Truck-sharing service Truxx announced they are offering discounted service for university and college students faced with early move-outs as campuses continue to close in response to COVID-19. The aim of the offer, dubbed CollegeRoxx, is to help students make their unexpected moves just a little easier. The company also stepped up to help in Nashville after a tornado. Many companies have used their service to help with sudden logistics challenges that they face with the current pandemic. Cofounder Jamie Hess, reckons they are perfectly positioned to help those planning to convert buildings to hospitals or overhaul production lines that require new supply chains. Their truck-sharing model offers an agile, cost effective service that can help.
10. Tell Your Boss What You Really Think. From a Safe Distance
Online suggestion box, DirectSuggest, has a virtual suggestion box application that is being used throughout the world to assist organizations to manage, adapt, and mitigate issues around the coronavirus pandemic. Thousands of employees are staying engaged with their companies and making innovative suggestions on what they think is necessary to prevent the virus from harming their daily operations. DirectSuggest are currently offering a free 90-day promotional offer to assist in spreading the level of impact they can make in businesses around the world.
11. These Lawyers Have Turned Into Publishers For Good
Connecticut law firm Pullman & Comley has essentially turned itself into a COVID-19 publication, putting out blog posts multiple times a day on different legal topics. As the crisis began to unfold, this 101-year-old firm with 90+ attorneys was inundated with questions from companies, municipalities, educational institutions and nonprofits and attorneys began writing almost immediately as a service to the communities they serve. Many of the topics they have addressed are ones that many may not even have considered yet: Working from home and sick leave policies — what is required of employers and what is within their rights? Childcare and children-at-work policies — how can employers support parents of kids whose schools or daycares have been closed? What types of business closures could be covered by insurance? How has telehealth coverage been expanded and who can now see a doctor remotely? Quarantine and isolation policies — who can be quarantined and under what conditions? How do school closures affect obligations of school districts with respect to students with disabilities?
12. Disinfect Your Office With Small UFO
Sending humans into buildings infected by the COVID-19 virus to disinfect them is a health risk, especially in small rooms and in confined spaces. Most drones can’t fly stably indoors and into confined spaces, but Digital Aerolus has developed the Aertos 120 UVC drone by combining the disinfection power of UVC lights with unique industrial drones. The drones are designed to fly indoors and in confined spaces and provide UVC cleaning, significantly reducing health risks. Potential areas include doctor’s offices, hospital rooms, waiting areas, grocery and retail stores, businesses and areas where first responder and healthcare workers rest between shifts. UVC light sanitation technology is currently used in the healthcare industry but many of the UVC lights are large, cost-prohibitive or impractical to deploy. By combining industrial drones with small but powerful UVC lights, it has allowed many more organizations to use this life-saving technology.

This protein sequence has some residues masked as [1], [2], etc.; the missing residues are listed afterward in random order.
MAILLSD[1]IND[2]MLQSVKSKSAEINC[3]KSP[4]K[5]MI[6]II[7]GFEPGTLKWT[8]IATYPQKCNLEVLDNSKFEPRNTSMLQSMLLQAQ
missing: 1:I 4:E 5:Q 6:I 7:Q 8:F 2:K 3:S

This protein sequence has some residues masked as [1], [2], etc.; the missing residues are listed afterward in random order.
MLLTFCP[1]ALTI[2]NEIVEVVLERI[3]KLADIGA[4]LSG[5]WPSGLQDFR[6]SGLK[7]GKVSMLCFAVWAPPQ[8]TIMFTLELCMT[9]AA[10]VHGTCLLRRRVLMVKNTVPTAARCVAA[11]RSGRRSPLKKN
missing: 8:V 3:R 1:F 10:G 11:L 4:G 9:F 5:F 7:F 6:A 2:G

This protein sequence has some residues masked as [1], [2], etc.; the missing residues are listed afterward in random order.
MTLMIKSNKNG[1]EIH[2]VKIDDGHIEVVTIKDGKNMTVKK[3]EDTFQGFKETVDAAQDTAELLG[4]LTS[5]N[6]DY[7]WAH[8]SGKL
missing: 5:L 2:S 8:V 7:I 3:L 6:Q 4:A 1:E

13. Find a Machine Globally to Fulfill Your Local Needs
Neil Ferrier, the head of luxury lifestyle brand, Discommon in Greenville, South Carolina, recently pivoted all his efforts toward aiding medical workers in the state. He rallied his overseas production contacts to produce 7.5 million disposable masks and is delivering these masks to the hospital system in South Carolina. Frustrated with the delays in shipping, as 230 countries try to get their products out of China, he utilized his resources to locate critical mask-making machines in Hong Kong and was instrumental in working with multiple parties to facilitate a National Guard Lockheed C-5 to pick up the machines and deliver them to Carolina. Locals are now able to produce masks at fabric mills in the area.
14. Is Your Product Already Fighting The Virus?
Copper H2O produces water bottles made of copper, which recent studies have shown is naturally anti-viral and can help stop the transmission of the coronavirus (but not a 100% solution). Many companies have already used their copper bottles for staff as a way of helping to minimize the spread of the virus and also to avoid disposable, single-use water bottles. Recent scientific studies on copper as an anti-viral have shown the benefits of this metal.
15. Give Your Empty Land Away (For a While)
CEO of Car Passionate, Michael Lowe, wasn’t sure how his car parts company could contribute to the COVID-19 outbreak, but then he realized that even small gestures and ideas can help. “As my staff and I are working away from our premises as much as possible, we aren’t using the entirety of our land, so what I decided to do is allow all key, front-line workers to park freely wherever and whenever they liked.” Their team have offered their services to the vulnerable by adapting many of their vehicles into delivery vehicles and turned industrial pressure washers, used for cleaning industrial grime, toward keeping vulnerable areas clean. Their positive role modeling has made other small businesses in the area want to join forces with them and help deliver essentials to the vulnerable.
16. How to Fight an Invisible Enemy With 3D Printers
Minuteman Press franchisees like Michael Levy in Levittown, Long Island are taking action in the fight against COVID-19 by using 3D printing to produce critical items like face-shields and hand sanitizer labels. Levy never imagined that his 3D printing machine would one day be used to help fight a disease, but that’s exactly what’s happening today. While the face shields Michael and his staff are printing and assembling are not designed by medical teams, they are being requested by medical professionals and requests are mounting as quickly as he fulfills them. “I’m getting calls from anesthesiologists, dental hygienists and other providers. All are saying they want them now and don’t have them readily available, so we print them all day to accommodate this need.